“The New Silk Roads” – The Present and Future of the World

The Silk Road was the network of trade routes which began as long ago as 200 BCE, linking China to Southern Europe and named after the lucrative sale of silk developed by the Han Dynasty. The Chinese also traded high value luxury goods that were easier to transport: porcelain, spices, teas, sugar and salt. In exchange they bought goods like cotton and wool, together with ivory, gold, and silver. The Silk Road was also a channel for cultural exchanges: religion, philosophy, science and technological “advances” like the use of gunpowder and papermaking.

Peter Frankopan’s book “The New Silk Roads: The Present and Future of the World” is apparently an extended appendix to his highly praised major academic work, “The Silk Roads: A New History of the World”, inspired by the desire to broaden the outlook of a somewhat inward-looking, complacent North American and European world.

“The New Silk Roads” is designed to alert readers to the recent rapid and significant changes in the countries lying across these old trade routes, which will inevitably alter the balance of power to the disadvantage of countries like Britain and the United States, now forced to realise that their periods of world domination have proven transient. In the latest swing of the pendulum, China has since 2013 invested heavily in the “Belt and Road Initiative” involving railways and highways, power grids, construction material, vehicles, real estate, education and telecommunications.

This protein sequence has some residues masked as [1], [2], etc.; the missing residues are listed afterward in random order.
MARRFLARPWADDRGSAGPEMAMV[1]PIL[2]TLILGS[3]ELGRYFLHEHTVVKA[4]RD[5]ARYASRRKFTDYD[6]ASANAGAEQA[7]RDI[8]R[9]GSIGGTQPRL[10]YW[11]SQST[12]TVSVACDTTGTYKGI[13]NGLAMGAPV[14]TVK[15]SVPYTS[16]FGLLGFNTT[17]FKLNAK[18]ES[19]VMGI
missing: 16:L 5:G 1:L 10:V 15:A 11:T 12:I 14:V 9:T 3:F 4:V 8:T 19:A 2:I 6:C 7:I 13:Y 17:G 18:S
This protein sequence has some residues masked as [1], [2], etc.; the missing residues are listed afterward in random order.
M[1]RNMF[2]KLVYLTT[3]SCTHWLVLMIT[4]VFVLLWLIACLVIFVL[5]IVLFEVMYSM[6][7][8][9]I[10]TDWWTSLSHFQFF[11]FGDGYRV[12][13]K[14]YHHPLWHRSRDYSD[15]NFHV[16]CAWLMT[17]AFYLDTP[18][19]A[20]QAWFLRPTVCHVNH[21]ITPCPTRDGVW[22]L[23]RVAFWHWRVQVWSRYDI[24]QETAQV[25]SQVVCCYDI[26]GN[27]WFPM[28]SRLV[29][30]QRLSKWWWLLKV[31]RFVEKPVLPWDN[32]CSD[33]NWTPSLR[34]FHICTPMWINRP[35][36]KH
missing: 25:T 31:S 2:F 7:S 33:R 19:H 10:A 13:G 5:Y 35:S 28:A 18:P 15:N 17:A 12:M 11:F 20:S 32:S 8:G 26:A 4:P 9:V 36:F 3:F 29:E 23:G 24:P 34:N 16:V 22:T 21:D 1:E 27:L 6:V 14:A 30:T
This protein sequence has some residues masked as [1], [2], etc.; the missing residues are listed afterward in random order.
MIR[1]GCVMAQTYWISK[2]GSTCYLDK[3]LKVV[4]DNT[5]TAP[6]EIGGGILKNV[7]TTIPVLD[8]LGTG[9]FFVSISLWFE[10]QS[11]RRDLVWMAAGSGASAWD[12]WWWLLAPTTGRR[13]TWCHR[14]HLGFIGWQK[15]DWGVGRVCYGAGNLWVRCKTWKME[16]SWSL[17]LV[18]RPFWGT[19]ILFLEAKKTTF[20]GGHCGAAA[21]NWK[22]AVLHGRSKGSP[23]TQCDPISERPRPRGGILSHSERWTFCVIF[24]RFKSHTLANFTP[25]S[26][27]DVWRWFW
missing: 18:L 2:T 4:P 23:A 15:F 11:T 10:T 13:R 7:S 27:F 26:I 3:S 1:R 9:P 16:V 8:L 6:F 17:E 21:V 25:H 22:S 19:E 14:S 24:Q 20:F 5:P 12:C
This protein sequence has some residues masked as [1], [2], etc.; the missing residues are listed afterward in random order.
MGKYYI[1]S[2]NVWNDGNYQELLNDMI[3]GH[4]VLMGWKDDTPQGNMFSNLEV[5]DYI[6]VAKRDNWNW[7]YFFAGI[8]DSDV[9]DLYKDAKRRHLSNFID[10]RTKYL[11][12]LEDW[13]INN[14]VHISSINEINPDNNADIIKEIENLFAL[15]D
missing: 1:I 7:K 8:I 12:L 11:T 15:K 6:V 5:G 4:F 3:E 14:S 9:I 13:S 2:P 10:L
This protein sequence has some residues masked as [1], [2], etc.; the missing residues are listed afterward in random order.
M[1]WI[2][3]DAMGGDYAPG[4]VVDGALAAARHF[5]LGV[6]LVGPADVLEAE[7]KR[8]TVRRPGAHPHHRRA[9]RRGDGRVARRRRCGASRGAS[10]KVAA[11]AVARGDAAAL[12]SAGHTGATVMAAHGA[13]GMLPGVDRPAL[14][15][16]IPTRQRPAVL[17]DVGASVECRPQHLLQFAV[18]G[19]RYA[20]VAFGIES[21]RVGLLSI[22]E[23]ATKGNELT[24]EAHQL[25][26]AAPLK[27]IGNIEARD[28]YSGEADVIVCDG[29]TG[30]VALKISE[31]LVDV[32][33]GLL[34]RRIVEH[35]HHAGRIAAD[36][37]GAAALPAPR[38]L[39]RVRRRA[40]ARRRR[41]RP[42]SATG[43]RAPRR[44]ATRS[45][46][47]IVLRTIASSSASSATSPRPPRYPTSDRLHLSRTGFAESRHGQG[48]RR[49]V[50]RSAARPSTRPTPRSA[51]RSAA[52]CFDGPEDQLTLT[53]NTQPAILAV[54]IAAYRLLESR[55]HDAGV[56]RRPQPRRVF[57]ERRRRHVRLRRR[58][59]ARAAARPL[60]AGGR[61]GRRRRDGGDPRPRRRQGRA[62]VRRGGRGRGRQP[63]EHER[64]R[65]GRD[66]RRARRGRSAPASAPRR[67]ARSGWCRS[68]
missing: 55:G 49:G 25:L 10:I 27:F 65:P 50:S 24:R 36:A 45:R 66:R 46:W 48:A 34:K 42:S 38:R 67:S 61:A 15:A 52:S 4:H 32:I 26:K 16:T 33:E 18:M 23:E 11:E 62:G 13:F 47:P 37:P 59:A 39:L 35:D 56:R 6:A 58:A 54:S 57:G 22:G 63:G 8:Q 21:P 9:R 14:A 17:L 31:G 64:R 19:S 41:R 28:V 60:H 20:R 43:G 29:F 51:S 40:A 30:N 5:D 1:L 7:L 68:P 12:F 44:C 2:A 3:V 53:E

Intended ” to enhance regional connectivity and embrace a brighter future”, the project with a target completion date of 2049 is also seen as a strategy for world domination. Trade along this new Silk Road using both land and parallel sea routes is expected to account for over 40% of world activity. In the process, in regions still torn by wars and marked by poverty and under-development, there is growing evidence of cooperation between central Asian Republics like the joint ventures between state-owned oil companies in Uzbekistan, Turkmenistan and Azerbaijan.

My problem with Peter Frankopan’s book is that it resembles a series of hastily written newspaper articles cobbled together in a mixture of dissociated facts which are quite hard to absorb without analysis or much context, and reference to political situations at the time of writing which will soon be out-of-date, if not already, such as Brexit negotiations or the presidency of Donald Trump. A few maps would have been useful.

There is the potential for several books here. Although I appreciate the value of a book which gives an overview and appreciation of the complexity of relationships between countries, there is an art to achieving a sufficient degree of analysis without bombarding readers with examples.

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